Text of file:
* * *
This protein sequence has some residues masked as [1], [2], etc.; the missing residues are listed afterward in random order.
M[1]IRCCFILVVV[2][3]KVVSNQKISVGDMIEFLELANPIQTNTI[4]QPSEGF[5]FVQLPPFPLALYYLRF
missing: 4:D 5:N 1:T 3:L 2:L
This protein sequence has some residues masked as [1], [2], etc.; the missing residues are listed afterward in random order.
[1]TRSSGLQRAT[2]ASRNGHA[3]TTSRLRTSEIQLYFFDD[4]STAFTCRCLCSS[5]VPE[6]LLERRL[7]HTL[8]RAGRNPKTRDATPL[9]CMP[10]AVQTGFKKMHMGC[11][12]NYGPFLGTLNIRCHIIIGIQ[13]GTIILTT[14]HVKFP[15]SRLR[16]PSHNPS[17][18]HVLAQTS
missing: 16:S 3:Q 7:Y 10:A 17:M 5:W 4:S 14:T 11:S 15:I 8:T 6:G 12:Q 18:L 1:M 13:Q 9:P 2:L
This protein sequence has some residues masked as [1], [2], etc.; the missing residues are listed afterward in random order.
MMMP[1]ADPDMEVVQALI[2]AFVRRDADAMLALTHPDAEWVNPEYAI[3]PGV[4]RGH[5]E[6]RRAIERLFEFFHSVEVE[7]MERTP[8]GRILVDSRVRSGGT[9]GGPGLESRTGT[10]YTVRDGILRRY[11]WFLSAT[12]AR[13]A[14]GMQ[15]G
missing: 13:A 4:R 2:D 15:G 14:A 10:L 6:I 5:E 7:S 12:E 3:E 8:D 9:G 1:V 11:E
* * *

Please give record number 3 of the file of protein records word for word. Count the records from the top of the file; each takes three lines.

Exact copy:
This protein sequence has some residues masked as [1], [2], etc.; the missing residues are listed afterward in random order.
MMMP[1]ADPDMEVVQALI[2]AFVRRDADAMLALTHPDAEWVNPEYAI[3]PGV[4]RGH[5]E[6]RRAIERLFEFFHSVEVE[7]MERTP[8]GRILVDSRVRSGGT[9]GGPGLESRTGT[10]YTVRDGILRRY[11]WFLSAT[12]AR[13]A[14]GMQ[15]G
missing: 13:A 4:R 2:D 15:G 14:A 10:L 6:I 5:E 7:S 12:E 3:E 8:D 9:G 1:V 11:E